2) Business Expenditures. Manager will pay all expenditures necessary to maintain the Business including, without limiting the generality of the foregoing or the provisions of paragraph 1, rental payments, and the cost of all supplies required by Company in carrying on the Business and all phone and utility bills.
3) Location and use of Equipment. The Equipment shall be located and used only on Manager’s premises and shall not be removed without prior written consent of Manager. The Equipment shall be maintained and operated by competent employees only. Manager shall pay all expenses of purchasing, operating and maintaining the Equipment and shall insure the Equipment against normal perils, with loss payable to Manager.
Exhibit F: Changing Fee Arrangement of the Subscription Agreement:
Fee Arrangement from Original Agreement spanning from April 1 2012 to April 1, 2015:
|Annual Subscription||$1,200,000 plus 10% of Client revenue in excess of $12,000,000|
June 20, 2012 PCYG filed an amendment to the original agreement, making it exclusive and disclosing the following changes to the fee structure:
“The Annual Subscription fee shall be changed to $1,200,000 for the first two years of the term of the Subscription Agreement and the “10% of Client revenue in excess of $12,000,000” provision shall be eliminated. Beginning in year three, the Annual Subscription fee shall be $1,200,000 plus the applicable percentage of Client Subscription Revenue as more particularly set forth in Table 1 below”
|Client Subscription Revenue||Percentage Fee|
|$0 – $17,000,000||0%|
|$17,000,001 – $100,000,000||7%|
|$100,000,001 – $150,000,000||5%|
|$150,000,001 and up||3%|
September 23, 2013 Amendment, Omnibus:
Exhibit G: Small Sampling of Some Players Tacking Food Safety to Counter PCYG opinion that Repositrakâ„¢, the Industry Standard Food Safety Platform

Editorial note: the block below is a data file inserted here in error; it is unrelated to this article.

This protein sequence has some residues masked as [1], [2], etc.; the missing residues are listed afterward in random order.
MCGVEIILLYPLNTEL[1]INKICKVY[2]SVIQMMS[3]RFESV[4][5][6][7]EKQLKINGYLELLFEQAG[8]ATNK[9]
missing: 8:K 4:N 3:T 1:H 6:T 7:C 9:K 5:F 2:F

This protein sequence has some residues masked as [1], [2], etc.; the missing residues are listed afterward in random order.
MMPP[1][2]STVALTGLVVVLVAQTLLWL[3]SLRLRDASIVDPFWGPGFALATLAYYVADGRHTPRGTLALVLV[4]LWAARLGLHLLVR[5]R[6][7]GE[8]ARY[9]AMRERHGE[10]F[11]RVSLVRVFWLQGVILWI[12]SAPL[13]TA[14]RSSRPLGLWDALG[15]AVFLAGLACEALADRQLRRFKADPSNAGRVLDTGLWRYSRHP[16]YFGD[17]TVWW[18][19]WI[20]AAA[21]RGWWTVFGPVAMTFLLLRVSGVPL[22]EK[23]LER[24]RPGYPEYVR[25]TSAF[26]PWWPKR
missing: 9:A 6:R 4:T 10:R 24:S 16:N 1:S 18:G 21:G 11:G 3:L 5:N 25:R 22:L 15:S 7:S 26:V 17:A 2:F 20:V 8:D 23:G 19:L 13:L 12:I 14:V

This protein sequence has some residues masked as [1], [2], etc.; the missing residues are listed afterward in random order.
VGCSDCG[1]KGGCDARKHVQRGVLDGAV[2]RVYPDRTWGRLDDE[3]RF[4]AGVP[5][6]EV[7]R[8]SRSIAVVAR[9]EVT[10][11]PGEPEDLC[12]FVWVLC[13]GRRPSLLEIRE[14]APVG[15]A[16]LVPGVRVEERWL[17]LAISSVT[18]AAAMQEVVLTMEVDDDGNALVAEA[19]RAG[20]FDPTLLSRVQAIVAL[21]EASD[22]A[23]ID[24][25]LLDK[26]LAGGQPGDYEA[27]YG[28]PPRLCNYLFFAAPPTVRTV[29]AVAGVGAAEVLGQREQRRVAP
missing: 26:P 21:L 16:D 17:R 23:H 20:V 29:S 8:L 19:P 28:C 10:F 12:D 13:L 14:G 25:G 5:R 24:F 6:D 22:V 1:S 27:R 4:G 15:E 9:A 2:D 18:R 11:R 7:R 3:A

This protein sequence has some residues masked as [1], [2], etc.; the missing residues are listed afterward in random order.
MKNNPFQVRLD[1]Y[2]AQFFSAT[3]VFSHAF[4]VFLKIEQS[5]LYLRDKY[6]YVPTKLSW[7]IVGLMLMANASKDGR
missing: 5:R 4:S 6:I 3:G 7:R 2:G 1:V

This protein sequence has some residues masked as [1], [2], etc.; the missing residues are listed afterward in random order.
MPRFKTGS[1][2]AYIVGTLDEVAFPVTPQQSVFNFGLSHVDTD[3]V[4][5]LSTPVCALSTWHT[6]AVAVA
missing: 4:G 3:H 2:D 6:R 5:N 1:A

PLEX Systems- The Leader
“Plex Systems Inc. is the developer of the Plex Online Food Safety Management System(FSMS) and Plex Online ERP, a cloud ERPsolution serving the food and beverage industry. Plex Online FSMS offers industry-leading features for virtually every department within a processor, including Manufacturing Operations Management (MOM) / shop floor control; Electronic HACCP with integrated SPC; instant traceability and recall management; and Enterprise Resource Planning (“ERP“) for finance and management. Plex Online FSMS’s comprehensive functional coverage delivers a “shop floor to top floor” view of enterprise operations, enabling management to run its business at maximum efficiency.
Plex Systems Inc., provider of Plex Online FSMS, the leading enterprise Food Safety Management System, today announced that Senior Solution Engineer Tom Nessen will speak at the Food Safety Summit, a comprehensive education program for the entire food industry, April 17-19 at the Walter E. Washington Convention Center in Washington, D.C.”
- Founded in 1995
- Notable Partners: Cisco, Microsoft, Motorola
- Recent Fund Raising: $30 million by Accel Partners in December 2012
“An integrated part of AssurX’s complete solutions for the food and beverage industry, AssurX Compliance Management software centrally manages safety issues and compliance matters from farm to table. It allows companies to efficiently detect, analyze, track, correct and prevent food safety and noncompliance issues (for FDA, USDA, EH&S, HACCP, ISO 22000 and more) across all production-and even into the supply chain. By automating and connecting all related processes, the system increases product safety levels and reduces the costs of regulatory compliance.”
- Founded in 1993
- Notable Partners: Microsoft, Netsuite, Oracle, VMWare,
- Notable Customers: J.M. Smucker Company, Sara Lee, Seagram’s, Frito Lay
“EtQ’s Food Safety Management software system has been pre-configured to specifically address the requirements of HACCP, ISO 22000and SQF, BRC, and IFS food safety processes. EtQ’s unique modular approach provides unparalleled flexibility and automation. The modules are tightly integrated to deliver a best-in-class Food Safety software solution for Food and Beverage industry-ensuring safety from farm to fork.”
- Founded in 1998
- Notable Customers: The Coca-Cola Company, Starbucks, Morgan Foods